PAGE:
Sad Noh masks (from Fig. 1 of Osaka et al., 2012).Noh is a traditional style of Japanese theater where the actors wear masks to convey facial expressions. Many of the masks are known for their ambiguity:As it is often difficult to tell the actual feelings expressed in a noh mask, it is said to be made with a “neutral” expression. The mask carver tries to instill a variety of emotions in the mask. It is up to the performer to imbue the mask with emotion. One of the techniques used in thi........ Read more »

  • June 19, 2012
  • 12:29 PM

The Evolution of Music

by Iddo Friedberg in Byte Size Biology

A collaboration between a group in Imperial College and Media Interaction group in Japan yielded a really cool website: The idea is to apply Darwinian-like selection to music. Starting form a garble, after several generations producing something that is actually melodic and listen-able. Or a Katy Perry tune. Whatever. The selective force being the appeal of the tune to the listener. ... Read more »

Robert M. MacCallum, Matthias Mauchb, Austin Burta, & Armand M. Leroia. (2012) (2012-06-18) Evolution of music by public choice. . Proceedings of the National Academy of Sciences. DOI: 10.1073/pnas.1203182109  

  • May 18, 2012
  • 05:54 PM

Study: Want to Look Aggressive? Wear Black

by David Berreby in Mind Matters

Psychology is rich in findings that emerge from complex statistics done on the behavior of college students behaving for money or course credit. It's fair to wonder, then, how well those findings relate to the real world: Maybe a result is peculiar to undergrads, or maybe it's a subtle effect that ...Read More
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  • April 11, 2012
  • 03:01 PM

The Social Punishment of Samantha Brick

by Miss Behavior in The Scorpion and the Frog

An interesting thing happened this week in the world of collective human behavior. But before we go into that, let me ask you two questions: Have you heard of Samantha Brick? On a scale of 1 to 10, how attractive do you think she is? Samantha Brick, a journalist, wrote an article for the Daily Mail called “'There are downsides to looking this pretty': Why women hate me for being beautiful”. Naturally, the response to hearing a story like this is, “Well, what does she look like?” Luckily ........ Read more »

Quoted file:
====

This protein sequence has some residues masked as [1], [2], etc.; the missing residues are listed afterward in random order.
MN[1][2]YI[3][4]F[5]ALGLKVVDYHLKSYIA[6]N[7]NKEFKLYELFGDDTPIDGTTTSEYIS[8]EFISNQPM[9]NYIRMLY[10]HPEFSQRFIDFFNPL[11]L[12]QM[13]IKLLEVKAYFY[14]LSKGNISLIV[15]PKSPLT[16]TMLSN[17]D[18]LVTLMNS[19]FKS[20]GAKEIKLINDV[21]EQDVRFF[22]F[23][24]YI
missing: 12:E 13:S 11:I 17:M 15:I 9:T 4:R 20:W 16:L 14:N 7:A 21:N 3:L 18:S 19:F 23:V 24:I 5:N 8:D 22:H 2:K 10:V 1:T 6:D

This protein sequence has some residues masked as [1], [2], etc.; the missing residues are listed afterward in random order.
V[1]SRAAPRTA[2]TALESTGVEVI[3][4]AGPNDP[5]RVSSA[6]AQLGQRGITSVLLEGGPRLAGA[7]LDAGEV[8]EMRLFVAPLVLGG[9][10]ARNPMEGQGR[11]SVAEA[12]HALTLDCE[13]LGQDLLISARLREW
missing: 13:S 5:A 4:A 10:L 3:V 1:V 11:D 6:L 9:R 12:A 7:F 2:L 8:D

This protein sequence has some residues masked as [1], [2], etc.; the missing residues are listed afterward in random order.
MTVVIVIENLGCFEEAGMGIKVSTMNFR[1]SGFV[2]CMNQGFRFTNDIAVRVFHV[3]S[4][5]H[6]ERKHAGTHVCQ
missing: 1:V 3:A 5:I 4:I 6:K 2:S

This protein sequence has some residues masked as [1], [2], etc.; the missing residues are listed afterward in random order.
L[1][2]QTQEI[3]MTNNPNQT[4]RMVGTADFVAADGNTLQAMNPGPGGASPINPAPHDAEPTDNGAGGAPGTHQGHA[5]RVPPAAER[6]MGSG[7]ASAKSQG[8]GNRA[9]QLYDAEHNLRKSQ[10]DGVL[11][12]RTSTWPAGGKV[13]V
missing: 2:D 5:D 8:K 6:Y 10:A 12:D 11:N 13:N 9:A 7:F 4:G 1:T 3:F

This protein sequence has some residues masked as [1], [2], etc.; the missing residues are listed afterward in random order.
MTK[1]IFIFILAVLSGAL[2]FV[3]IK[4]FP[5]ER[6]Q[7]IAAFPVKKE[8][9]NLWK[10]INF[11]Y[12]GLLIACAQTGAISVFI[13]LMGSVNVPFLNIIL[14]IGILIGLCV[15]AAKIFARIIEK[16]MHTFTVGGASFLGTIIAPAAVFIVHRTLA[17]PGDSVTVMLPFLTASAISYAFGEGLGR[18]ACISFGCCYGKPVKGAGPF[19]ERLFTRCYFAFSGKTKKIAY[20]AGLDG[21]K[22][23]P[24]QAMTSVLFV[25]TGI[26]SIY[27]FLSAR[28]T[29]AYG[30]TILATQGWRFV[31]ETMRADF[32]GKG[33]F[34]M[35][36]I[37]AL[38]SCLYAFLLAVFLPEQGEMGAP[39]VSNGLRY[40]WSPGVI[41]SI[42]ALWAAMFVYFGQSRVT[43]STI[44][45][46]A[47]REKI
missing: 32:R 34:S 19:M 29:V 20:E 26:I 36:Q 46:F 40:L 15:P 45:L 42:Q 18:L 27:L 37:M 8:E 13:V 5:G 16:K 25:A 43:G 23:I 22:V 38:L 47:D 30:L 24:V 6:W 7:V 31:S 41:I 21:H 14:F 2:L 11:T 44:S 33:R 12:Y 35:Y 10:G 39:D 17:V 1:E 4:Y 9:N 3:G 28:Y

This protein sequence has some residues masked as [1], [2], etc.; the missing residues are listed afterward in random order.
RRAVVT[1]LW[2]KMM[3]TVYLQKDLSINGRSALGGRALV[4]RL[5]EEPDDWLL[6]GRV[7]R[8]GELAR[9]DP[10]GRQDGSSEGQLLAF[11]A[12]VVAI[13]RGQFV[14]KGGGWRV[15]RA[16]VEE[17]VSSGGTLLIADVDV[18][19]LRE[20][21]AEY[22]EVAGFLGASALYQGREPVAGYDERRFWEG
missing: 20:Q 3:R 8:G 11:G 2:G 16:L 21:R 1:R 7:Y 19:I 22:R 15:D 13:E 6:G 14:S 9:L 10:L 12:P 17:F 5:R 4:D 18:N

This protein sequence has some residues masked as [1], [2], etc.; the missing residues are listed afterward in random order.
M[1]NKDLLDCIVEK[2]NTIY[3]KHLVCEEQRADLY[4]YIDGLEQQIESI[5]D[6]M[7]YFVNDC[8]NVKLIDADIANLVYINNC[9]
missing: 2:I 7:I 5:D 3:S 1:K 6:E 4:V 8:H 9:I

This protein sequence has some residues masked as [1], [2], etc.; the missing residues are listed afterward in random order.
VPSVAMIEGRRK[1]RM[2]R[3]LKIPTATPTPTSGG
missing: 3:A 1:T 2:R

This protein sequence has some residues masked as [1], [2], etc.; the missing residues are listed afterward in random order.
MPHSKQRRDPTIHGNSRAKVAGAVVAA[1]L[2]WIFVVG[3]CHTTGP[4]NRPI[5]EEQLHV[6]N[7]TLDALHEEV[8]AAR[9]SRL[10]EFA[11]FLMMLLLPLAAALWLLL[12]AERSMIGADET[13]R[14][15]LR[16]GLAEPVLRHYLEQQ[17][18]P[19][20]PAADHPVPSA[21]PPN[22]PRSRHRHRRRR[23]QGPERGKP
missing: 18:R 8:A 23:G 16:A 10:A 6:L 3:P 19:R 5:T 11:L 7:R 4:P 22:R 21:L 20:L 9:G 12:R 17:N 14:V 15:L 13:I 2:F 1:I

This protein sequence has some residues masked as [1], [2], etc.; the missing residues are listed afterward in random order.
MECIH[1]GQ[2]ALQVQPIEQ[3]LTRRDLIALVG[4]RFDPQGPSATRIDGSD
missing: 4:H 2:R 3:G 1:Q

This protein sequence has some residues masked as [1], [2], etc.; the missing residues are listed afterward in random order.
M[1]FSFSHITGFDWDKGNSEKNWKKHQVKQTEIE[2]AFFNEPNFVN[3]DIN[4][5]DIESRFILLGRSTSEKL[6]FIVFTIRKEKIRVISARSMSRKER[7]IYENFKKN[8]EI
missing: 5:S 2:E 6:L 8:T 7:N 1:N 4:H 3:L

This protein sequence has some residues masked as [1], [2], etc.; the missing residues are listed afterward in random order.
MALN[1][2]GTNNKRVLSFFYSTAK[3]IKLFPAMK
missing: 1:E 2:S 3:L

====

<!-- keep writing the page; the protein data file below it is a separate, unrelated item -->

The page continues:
• January 6, 2012
  • 09:00 AM

Questioning Permanence: Would You Get a QR Code Tattoo?

by Krystal D'Costa in Anthropology in Practice

Are you inked? I’m not, though I’ve thought about it seriously and have a pretty good idea of what I would get and where I would put it—if I could work up the nerve to get in the chair. I’ll tell you one thing: It most certainly is not a QR code like Fred Bosch, who [...]

... Read more »

Dye, I. (1989) The tattoos of Early American Seafarers, 1796-1818. Proceedings of the American Philosophical Society, 133(4), 520-554. info:/

Schildkrout, E. (2004) Inscribing the Body. Annual Review of Anthropology, 33(1), 319-344. DOI: 10.1146/annurev.anthro.33.070203.143947  

  • September 6, 2008
  • 11:32 PM

Pain & Paintings: Beholding Beauty Reduces Pain Perception and Laser Evoked Potentials

by The Neurocritic in The Neurocritic

-Marcel Duchamp, Nude Descending a Staircase, No. 2Neuroesthetics, a term coined by Semir Zeki, is "the attempt to use neuroscience to understand art and aesthetic behaviour" (as defined in an excellent overview by BRAINETHICS). Some would say the venture is anathema, that reductionistic explanations of the sublime are misguided at best and destructive at worst. Others hold that since all qualia emanate from the brain, a neuroscientific approach is the only true way to understand aest........ Read more »